Carlton Reid 25:14
I think we know there’s differences, you know, between what max did and what Cavendish did we kind of we kind of know there’s that there. I’m just looking at this point of view of just, you know, the differences there. But still, you would as as with emotional intelligence, as a person you would hold back now you’re also with with knowing, you know, what, how journalists are going to frame this, and how they will pick out quotes, you would know, to keep quiet. When you you just repeat you’d be like a politician almost. And maybe that’s maybe that’s a good thing that that mercs isn’t a politician. And that he’s just said what he thinks. But yeah, they are journalists are going to pick that quote, they are going to zoom in on that bit, when all he should have said was, congratulations, and keep his his his thought maybe a bit more private. Well, that’s what I
Donna Tocci 26:07
was looking for, though. So we don’t know if he’s called Cavendish. We don’t know any of that. And also, so Eddie is 76. And me being a little philosophy, philosophical, is Do you think he’s trying to stay relevant? Like he doesn’t want people to forget about him or forget what he did? And so that’s why he was listing off his accomplishments for Jim, to your point, is there something going on three out of biographies by the time he was 30? I don’t know. But, you know, at 76, maybe he feels the sports moving on from him, and he wants to be relevant for another week or so
Carlton Reid 26:42
I don’t know. He will never not be relevant, or he will always be known as the most accomplished to run it for the for the reasons Jim said, you know, he did it in when he won the race, he didn’t just win win status, we know that he’s absolutely going to be the pinnacle of the sport forever.
Jim Moss 27:00
So that’s the difference. Everybody is jumping on Cavendish bandwagon for what he’s accomplished. And that’s fantastic. But and Cavendish himself always appreciates his team, because it takes, you know, 234 people to get him where he’s gone. Now. But when you look at the Tour de France and the great writers in the Tour de France, Cavendish, his name is not on that list. It’s the winners. The people who wear the yellow jersey on the final day that matter, not the ones who are there just to I mean, I just don’t see sprinting as any big thing.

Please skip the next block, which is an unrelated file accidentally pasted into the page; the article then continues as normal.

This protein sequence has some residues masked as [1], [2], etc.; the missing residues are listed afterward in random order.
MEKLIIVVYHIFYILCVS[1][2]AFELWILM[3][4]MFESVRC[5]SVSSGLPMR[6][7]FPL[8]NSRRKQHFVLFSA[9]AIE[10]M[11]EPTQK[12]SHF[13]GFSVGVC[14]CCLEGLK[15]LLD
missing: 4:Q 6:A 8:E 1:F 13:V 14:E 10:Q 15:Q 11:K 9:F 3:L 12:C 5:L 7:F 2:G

Carlton Reid 27:44
This is such a shame. Wow. No, I allow your dog to bite you. There you go. Because your dog was totally grumbling when you when you’re talking about Cavendish and mercs Hey, I sent that your dog Jim was very much in Kevin dishes camp. Yeah, he was. He was he was he was grumbling when you were talking about Cavendish not being as good as mercs I think your dog
Jim Moss 28:14
there was another dog walking around outside my dog has no opinion about
Donna Tocci 28:19
but you more agree with mercs comments than not then.
Jim Moss 28:26
Yeah, I do. I also think that a 76 year old guy who’s accomplished everything he can has the right to say that he wants as well as the right for the for the reporters and journalists to take it out of context and do what you want. But if if if currently said Jim, fly over to the UK, we’re going to dinner with either mercs or Cavendish. I’ve never met Cavendish. I have talked to Eddie marks a couple times. I’m still gonna go talk to mercs. Um, I mean, I I cannot do it. I can’t do what either those two gentlemen have done. I and I’m not a sprinter for sure. I mean, I’m the last thing you’d ever call me as a sprinter. And it’s amazing when he takes off. It’s amazing how he can follow his lead out people when everyone was trying to cut him off. So I’m not taking Cavin I’m not taking I don’t want to take anything away from Cavendish. But I think taking anything away from mercs on what he said about it. It is is wrong. I think that there is a big difference between winning sprinters jerseys winning races. The way emerged versus winning races the way Cavendish did I think there’s a colossal difference Okay, so
Donna Tocci 29:47
alright, so Carlton, can I go back and this is similar topic because who’s going to wear the jerseys when they get to Paris, is you said the tour is already we already know who’s going to win. But do we? Because you have people with signs on the side of the road. You have people who get sick, you have people who crash. I mean, this is something my dad always said about car racing. You knew I would have to get that in there is that there’s a reason why you race the race. So, you know, yes, it looks like it would be.
Carlton Reid 30:23